Top risks

Middle East

The Israel-Hamas conflict triggers a wider Middle East war

There are two central worries associated with this risk. First, that the conflict between Israel and Hamas will not be contained to Gaza and instead spread to other countries bordering Israel. Since Hamas’s October 7 terrorist attack, Israel and Iran-backed groups in Syria and Lebanon, including Hezbollah, have traded artillery fire and engaged in other military activities such as airstrikes, with tensions recently spiking over the killing of Hamas leader Saleh al-Arouri in Beirut. These dynamics risk escalation, whether intended or unintended.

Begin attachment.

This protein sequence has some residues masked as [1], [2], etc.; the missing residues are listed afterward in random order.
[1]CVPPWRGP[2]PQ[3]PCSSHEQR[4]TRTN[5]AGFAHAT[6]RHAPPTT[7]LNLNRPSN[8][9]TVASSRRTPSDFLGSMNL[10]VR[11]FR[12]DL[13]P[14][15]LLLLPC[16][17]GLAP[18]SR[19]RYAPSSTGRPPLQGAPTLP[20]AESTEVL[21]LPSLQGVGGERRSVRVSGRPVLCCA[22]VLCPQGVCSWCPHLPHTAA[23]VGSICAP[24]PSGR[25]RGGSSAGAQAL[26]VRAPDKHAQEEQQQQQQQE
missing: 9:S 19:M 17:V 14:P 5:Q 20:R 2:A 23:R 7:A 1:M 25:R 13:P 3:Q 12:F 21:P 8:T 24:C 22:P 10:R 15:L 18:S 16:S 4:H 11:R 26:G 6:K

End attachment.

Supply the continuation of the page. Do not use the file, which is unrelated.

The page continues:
Second is the concern that the United States and Iran will be drawn into a direct conflict with one another. Iran’s well-developed regional network of armed militias and terrorist groups has already attacked US bases in Iraq and Syria and commercial vessels in the Red Sea. The latter development, in turn, has forced the United States and its allies to form a maritime security force to protect vital shipping lanes in the region and ultimately to carry out airstrikes in Yemen against the Houthi rebels behind the Red Sea attacks. Although neither Israel nor Iran nor the United States appears interested in a wider war in the Middle East, an accident, a miscalculation, unforeseen events, or rash and imprudent decision-making by a state or nonstate actor might prove the tipping point for a highly volatile region.

Although Israel has announced that it is winding down the first phase of its military campaign in Gaza, there are too many unknowns and potential flashpoints to forecast a rosy scenario in 2024.